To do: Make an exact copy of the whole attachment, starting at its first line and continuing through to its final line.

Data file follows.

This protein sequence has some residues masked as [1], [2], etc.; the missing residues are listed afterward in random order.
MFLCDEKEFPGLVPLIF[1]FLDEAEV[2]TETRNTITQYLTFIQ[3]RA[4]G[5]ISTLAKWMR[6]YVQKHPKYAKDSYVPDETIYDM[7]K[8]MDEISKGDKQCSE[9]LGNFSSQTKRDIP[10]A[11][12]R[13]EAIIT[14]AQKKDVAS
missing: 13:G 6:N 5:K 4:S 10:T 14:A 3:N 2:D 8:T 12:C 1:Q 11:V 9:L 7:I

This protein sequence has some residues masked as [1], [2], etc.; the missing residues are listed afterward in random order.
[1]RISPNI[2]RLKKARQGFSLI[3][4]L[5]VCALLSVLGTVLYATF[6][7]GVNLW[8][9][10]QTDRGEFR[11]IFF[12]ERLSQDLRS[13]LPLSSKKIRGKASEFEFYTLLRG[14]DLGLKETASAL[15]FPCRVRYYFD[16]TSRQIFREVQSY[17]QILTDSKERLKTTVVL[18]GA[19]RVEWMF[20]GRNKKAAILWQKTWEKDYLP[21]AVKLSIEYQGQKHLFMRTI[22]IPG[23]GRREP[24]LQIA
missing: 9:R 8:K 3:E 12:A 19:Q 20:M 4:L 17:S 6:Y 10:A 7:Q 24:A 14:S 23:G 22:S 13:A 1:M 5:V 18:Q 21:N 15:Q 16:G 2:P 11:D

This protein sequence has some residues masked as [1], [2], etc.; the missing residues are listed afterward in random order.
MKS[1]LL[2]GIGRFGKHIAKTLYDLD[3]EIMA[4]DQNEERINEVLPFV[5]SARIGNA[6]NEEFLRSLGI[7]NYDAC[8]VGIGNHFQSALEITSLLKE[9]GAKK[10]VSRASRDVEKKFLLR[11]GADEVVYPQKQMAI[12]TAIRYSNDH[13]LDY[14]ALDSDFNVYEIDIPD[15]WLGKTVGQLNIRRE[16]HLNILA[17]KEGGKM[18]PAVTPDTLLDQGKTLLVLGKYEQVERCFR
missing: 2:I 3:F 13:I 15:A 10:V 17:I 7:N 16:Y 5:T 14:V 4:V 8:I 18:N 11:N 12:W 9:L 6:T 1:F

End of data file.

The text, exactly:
This protein sequence has some residues masked as [1], [2], etc.; the missing residues are listed afterward in random order.
MFLCDEKEFPGLVPLIF[1]FLDEAEV[2]TETRNTITQYLTFIQ[3]RA[4]G[5]ISTLAKWMR[6]YVQKHPKYAKDSYVPDETIYDM[7]K[8]MDEISKGDKQCSE[9]LGNFSSQTKRDIP[10]A[11][12]R[13]EAIIT[14]AQKKDVAS
missing: 13:G 6:N 5:K 4:S 10:T 14:A 3:N 2:D 8:T 12:C 1:Q 11:V 9:L 7:I

This protein sequence has some residues masked as [1], [2], etc.; the missing residues are listed afterward in random order.
[1]RISPNI[2]RLKKARQGFSLI[3][4]L[5]VCALLSVLGTVLYATF[6][7]GVNLW[8][9][10]QTDRGEFR[11]IFF[12]ERLSQDLRS[13]LPLSSKKIRGKASEFEFYTLLRG[14]DLGLKETASAL[15]FPCRVRYYFD[16]TSRQIFREVQSY[17]QILTDSKERLKTTVVL[18]GA[19]RVEWMF[20]GRNKKAAILWQKTWEKDYLP[21]AVKLSIEYQGQKHLFMRTI[22]IPG[23]GRREP[24]LQIA
missing: 9:R 8:K 3:E 12:A 19:Q 20:M 4:L 17:S 6:Y 10:A 7:Q 24:A 14:S 23:G 22:S 13:A 1:M 5:V 18:Q 21:N 15:Q 16:G 2:P 11:D

This protein sequence has some residues masked as [1], [2], etc.; the missing residues are listed afterward in random order.
MKS[1]LL[2]GIGRFGKHIAKTLYDLD[3]EIMA[4]DQNEERINEVLPFV[5]SARIGNA[6]NEEFLRSLGI[7]NYDAC[8]VGIGNHFQSALEITSLLKE[9]GAKK[10]VSRASRDVEKKFLLR[11]GADEVVYPQKQMAI[12]TAIRYSNDH[13]LDY[14]ALDSDFNVYEIDIPD[15]WLGKTVGQLNIRRE[16]HLNILA[17]KEGGKM[18]PAVTPDTLLDQGKTLLVLGKYEQVERCFR
missing: 2:I 3:F 13:I 15:A 10:V 17:I 7:N 16:Y 5:T 14:V 4:V 8:I 18:N 11:N 12:W 9:L 6:T 1:F